I have such a hard time acknowledging anything less than brilliant as successful (for myself - I see it so easily in others). I tend to see only the big picture and never the smaller details. In my mind, we weren't successful this weekend, we didn't crash and burn, though, either.
I view showing like a number line. A good performance would be a high positive number; disasters are negative numbers. The bigger the disaster, the bigger the negative integer. My rides on Sunday felt more like a zero, neither disastrous nor successful.
I clearly have some personal growth issues to work on. When I put something down on paper (or here), I feel obligated to make it happen. I need to make it a goal to acknowledge, no matter how hard it is, that even tiny success are really an accomplishment, especially in the show ring.
After I finished Introductory Test C, I approached the judge for some feedback. She encouraged me to try and lower my hands. I find this kind of funny because that’s all I do with Sydney at home: keep my hands low. In fact, I spend most of my warm up with my hands resting on my thighs. But, I am getting ahead of myself.
For this schooling show series, a dressage court with no outer “alley” is used which means you are already in the court when the judge rings her bell. I kind of like this set up as the horses don’t always know when they’ve started. I entered at A via a left hand turn as planned, but right away, Sydney became a giraffe. His head was as high as he could get it, and he was swinging it hard. I know where my hands should be, but it seemed more important to maintain some type of contact, so I followed him with my hands.
We aimed up the center line, but I all I felt was a zig-zag. I am surprised that he halted at all. I had to haul back pretty firmly to stop his forward movement. We scored a 6 (it felt like a 4).
He did trot forward and track right at C, and it didn’t feel too bad; we scored a 6.
We attempted to "circle" right 20 meters at B, but it wasn’t a circle. I kept an inside bend and pushed with my inside leg to the outside rein, but he just couldn’t reach and stretch into the bend. The judge gave us a 6.5 and the comment, “fairly tense, needs better bend/stretch; keeps good rhythm (it felt like a 4.5).
As I was finishing the 20-meter trot circle, I debated about whether to even attempt the canter. I knew he wouldn’t do it well, and I was a little worried about an explosion. But then I decided that we had to try and that even if he blew the right lead canter, it might gives us experience for the left lead canter. We got it, but it was a mess. He came back to trot, and I re-cued for the canter again. I decided to school the transition even though we were riding a test. He did pick it back up, but by then we needed to transition back to trot. The judge gave us a 5.5 with the comment, “good transition then breaking, very braced in the transition.”
After the canter, we crossed the diagonal (K-X-M) where I tried to let him move out, but the giraffe was back. We scored a 6.5.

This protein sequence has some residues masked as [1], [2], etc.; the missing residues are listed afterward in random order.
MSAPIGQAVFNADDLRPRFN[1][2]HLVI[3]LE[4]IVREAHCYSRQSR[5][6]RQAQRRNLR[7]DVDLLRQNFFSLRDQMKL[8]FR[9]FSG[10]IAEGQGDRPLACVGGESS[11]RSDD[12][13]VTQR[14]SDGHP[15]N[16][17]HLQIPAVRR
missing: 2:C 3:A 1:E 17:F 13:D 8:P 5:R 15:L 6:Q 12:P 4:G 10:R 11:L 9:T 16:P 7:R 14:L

The rest of the test rode much the same. He was stiff, tense, and heavy. He tried to listen, but that was all he could give. To his credit, he never spooked or tried to leave the arena. We rode the test without any big snafus, but I was riding a rocket that could only shoot straight forward. I know the scores look good, but I didn't feel any 5s or 6s. I felt a lot of 4s.
Surprisingly, his free walk was the one thing that felt really, really good. He marched along very nicely. At Intro C, it’s a short free walk from B to H. It took me a few strides before I felt comfortable letting that much rein go; I didn’t want him to bolt for home. The judge’s comment was right on, “shows nice stretch when rider allows hands to come down and reins to lengthen.” Even though I was slow to release the reins, she gave us a 7.
Overall, the judge felt that my hands were too high, and that I needed to allow him to stretch down. She also pointed out that I was slowing him down before the canter transition which was like trying to re-cork a bottle of champagne. She also said I needed to help him maintain a more consistent rhythm so that his canter wasn’t so explosive. While she is certainly right, my reason (right or wrong) for slowing him was in an effort to help him rebalance. I have learned that if he races or falls into the canter, he gets very upset by the loss of control and tries to rear or bolt. It seemed safer for both of us to slow down and lose rhythm rather than to risk a bolt.
I felt like he went like he did six months ago at home. That’s how every ride would go. I would work hard for a half an hour just to get a few strides of softness. Now, I get on and he gives me such a nice, stretchy trot. Our canter transitions are no longer explosive and he enjoys the work. We have it at home; my hand position is good and he’s willing and balanced. We just need to get that same work away from home. The only way to do that is to travel more often. Sydney will go back to HDEC for their next show at the end of June.
Here are the score sheets for the first test.